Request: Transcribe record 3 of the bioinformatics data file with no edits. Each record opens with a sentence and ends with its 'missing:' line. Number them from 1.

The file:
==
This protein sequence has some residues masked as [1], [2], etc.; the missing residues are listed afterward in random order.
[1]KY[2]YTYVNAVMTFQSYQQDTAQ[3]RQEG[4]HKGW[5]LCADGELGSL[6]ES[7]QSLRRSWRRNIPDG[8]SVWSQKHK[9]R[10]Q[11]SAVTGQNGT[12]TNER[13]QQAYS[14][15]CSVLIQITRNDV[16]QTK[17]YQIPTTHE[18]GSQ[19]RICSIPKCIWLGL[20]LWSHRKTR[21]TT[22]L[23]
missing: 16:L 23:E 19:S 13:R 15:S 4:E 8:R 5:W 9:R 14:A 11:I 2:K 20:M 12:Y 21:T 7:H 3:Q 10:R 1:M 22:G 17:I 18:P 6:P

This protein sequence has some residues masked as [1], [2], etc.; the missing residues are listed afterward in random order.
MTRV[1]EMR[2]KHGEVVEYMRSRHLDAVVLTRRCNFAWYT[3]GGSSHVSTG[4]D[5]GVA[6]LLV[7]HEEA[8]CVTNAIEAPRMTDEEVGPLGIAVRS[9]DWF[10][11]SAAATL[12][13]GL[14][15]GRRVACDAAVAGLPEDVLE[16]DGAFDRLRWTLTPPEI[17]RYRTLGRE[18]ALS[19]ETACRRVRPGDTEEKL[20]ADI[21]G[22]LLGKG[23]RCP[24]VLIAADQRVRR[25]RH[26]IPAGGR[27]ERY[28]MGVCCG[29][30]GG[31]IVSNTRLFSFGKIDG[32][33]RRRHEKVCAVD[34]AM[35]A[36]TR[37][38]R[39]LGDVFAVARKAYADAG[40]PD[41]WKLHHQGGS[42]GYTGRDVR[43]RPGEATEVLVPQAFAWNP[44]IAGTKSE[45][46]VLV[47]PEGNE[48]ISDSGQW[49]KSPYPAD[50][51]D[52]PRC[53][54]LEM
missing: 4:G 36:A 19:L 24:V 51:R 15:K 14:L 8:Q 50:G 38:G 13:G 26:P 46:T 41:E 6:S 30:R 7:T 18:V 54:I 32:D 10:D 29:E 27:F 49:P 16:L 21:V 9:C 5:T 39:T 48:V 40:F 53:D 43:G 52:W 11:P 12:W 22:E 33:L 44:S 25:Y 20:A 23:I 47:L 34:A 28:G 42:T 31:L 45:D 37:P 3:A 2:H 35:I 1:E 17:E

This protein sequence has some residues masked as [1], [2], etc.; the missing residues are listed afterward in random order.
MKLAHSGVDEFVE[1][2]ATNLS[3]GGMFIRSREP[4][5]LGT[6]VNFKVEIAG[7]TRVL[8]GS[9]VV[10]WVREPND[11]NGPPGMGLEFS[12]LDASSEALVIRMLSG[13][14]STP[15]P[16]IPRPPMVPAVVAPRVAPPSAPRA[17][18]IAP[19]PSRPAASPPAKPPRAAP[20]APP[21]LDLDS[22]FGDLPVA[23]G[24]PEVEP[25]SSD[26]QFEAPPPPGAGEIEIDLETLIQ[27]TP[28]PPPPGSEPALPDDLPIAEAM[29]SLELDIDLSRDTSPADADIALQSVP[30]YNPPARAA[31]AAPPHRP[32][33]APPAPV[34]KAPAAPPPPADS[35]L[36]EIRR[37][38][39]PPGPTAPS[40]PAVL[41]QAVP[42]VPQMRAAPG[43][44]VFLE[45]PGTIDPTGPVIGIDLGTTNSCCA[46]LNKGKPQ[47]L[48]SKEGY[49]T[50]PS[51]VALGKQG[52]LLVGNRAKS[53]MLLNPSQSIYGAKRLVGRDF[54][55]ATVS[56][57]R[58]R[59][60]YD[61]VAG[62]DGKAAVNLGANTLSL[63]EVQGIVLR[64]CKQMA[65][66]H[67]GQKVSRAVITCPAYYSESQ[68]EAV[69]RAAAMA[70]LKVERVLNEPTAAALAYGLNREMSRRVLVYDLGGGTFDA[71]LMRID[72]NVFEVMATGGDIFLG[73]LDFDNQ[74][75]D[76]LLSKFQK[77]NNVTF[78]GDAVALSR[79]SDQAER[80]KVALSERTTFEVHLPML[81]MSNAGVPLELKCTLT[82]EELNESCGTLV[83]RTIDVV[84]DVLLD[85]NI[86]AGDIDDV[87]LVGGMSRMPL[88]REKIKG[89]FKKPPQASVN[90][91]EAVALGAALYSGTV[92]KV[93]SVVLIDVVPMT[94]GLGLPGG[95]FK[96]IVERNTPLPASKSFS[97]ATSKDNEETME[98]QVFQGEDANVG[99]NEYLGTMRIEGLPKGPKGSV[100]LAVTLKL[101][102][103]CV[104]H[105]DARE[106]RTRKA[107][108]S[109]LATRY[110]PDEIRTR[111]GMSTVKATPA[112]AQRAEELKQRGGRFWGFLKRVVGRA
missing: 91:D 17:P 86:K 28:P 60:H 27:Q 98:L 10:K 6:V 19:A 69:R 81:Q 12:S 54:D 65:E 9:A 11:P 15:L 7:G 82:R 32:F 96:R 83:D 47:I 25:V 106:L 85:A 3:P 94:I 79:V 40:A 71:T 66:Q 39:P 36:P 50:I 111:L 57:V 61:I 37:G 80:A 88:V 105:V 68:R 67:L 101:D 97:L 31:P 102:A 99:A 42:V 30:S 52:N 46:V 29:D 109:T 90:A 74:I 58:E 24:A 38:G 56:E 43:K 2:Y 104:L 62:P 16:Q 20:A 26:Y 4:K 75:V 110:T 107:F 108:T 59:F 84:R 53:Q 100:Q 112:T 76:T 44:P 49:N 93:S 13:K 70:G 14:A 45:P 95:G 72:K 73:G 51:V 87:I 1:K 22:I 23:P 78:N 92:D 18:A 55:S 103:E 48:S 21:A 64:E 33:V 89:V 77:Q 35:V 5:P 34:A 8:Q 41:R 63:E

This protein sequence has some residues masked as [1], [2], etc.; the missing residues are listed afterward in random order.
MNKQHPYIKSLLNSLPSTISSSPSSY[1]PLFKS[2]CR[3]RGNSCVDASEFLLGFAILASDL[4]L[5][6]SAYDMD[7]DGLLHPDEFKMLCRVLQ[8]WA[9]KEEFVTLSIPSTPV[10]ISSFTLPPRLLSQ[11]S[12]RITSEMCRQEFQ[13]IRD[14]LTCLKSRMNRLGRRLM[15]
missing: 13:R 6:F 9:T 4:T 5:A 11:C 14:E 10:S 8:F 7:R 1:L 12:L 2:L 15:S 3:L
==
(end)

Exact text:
This protein sequence has some residues masked as [1], [2], etc.; the missing residues are listed afterward in random order.
MKLAHSGVDEFVE[1][2]ATNLS[3]GGMFIRSREP[4][5]LGT[6]VNFKVEIAG[7]TRVL[8]GS[9]VV[10]WVREPND[11]NGPPGMGLEFS[12]LDASSEALVIRMLSG[13][14]STP[15]P[16]IPRPPMVPAVVAPRVAPPSAPRA[17][18]IAP[19]PSRPAASPPAKPPRAAP[20]APP[21]LDLDS[22]FGDLPVA[23]G[24]PEVEP[25]SSD[26]QFEAPPPPGAGEIEIDLETLIQ[27]TP[28]PPPPGSEPALPDDLPIAEAM[29]SLELDIDLSRDTSPADADIALQSVP[30]YNPPARAA[31]AAPPHRP[32][33]APPAPV[34]KAPAAPPPPADS[35]L[36]EIRR[37][38][39]PPGPTAPS[40]PAVL[41]QAVP[42]VPQMRAAPG[43][44]VFLE[45]PGTIDPTGPVIGIDLGTTNSCCA[46]LNKGKPQ[47]L[48]SKEGY[49]T[50]PS[51]VALGKQG[52]LLVGNRAKS[53]MLLNPSQSIYGAKRLVGRDF[54][55]ATVS[56][57]R[58]R[59][60]YD[61]VAG[62]DGKAAVNLGANTLSL[63]EVQGIVLR[64]CKQMA[65][66]H[67]GQKVSRAVITCPAYYSESQ[68]EAV[69]RAAAMA[70]LKVERVLNEPTAAALAYGLNREMSRRVLVYDLGGGTFDA[71]LMRID[72]NVFEVMATGGDIFLG[73]LDFDNQ[74][75]D[76]LLSKFQK[77]NNVTF[78]GDAVALSR[79]SDQAER[80]KVALSERTTFEVHLPML[81]MSNAGVPLELKCTLT[82]EELNESCGTLV[83]RTIDVV[84]DVLLD[85]NI[86]AGDIDDV[87]LVGGMSRMPL[88]REKIKG[89]FKKPPQASVN[90][91]EAVALGAALYSGTV[92]KV[93]SVVLIDVVPMT[94]GLGLPGG[95]FK[96]IVERNTPLPASKSFS[97]ATSKDNEETME[98]QVFQGEDANVG[99]NEYLGTMRIEGLPKGPKGSV[100]LAVTLKL[101][102][103]CV[104]H[105]DARE[106]RTRKA[107][108]S[109]LATRY[110]PDEIRTR[111]GMSTVKATPA[112]AQRAEELKQRGGRFWGFLKRVVGRA
missing: 91:D 17:P 86:K 28:P 60:H 27:Q 98:L 10:K 6:V 19:A 69:R 81:Q 12:S 54:D 65:E 9:A 11:P 15:L 7:G 82:R 32:F 96:R 83:D 47:I 25:V 106:L 85:A 3:P 94:I 79:V 40:A 71:T 66:Q 39:P 36:P 50:I 111:L 57:V 61:I 37:G 80:A 88:V 105:V 68:R 67:L 101:D 97:L 31:P 102:A 99:A 42:V 30:S 52:N 46:V 29:D 109:T 90:A 74:I 58:E 24:A 38:G 56:E 43:K 2:Y 104:L 62:P 16:Q 20:A 26:Y 4:K 75:V 110:T 107:F 108:T 59:F 84:R 53:Q 100:Q 112:T 76:T 44:P 49:N 93:S 13:K 70:G 14:A 45:P 95:G 72:K 73:G 51:V 87:I 1:K 22:I 23:P 78:N 92:D 18:A 55:S 103:E 48:S 21:A 64:E 33:V 89:V 77:Q 35:V 5:P 34:A 8:Q 41:R 63:E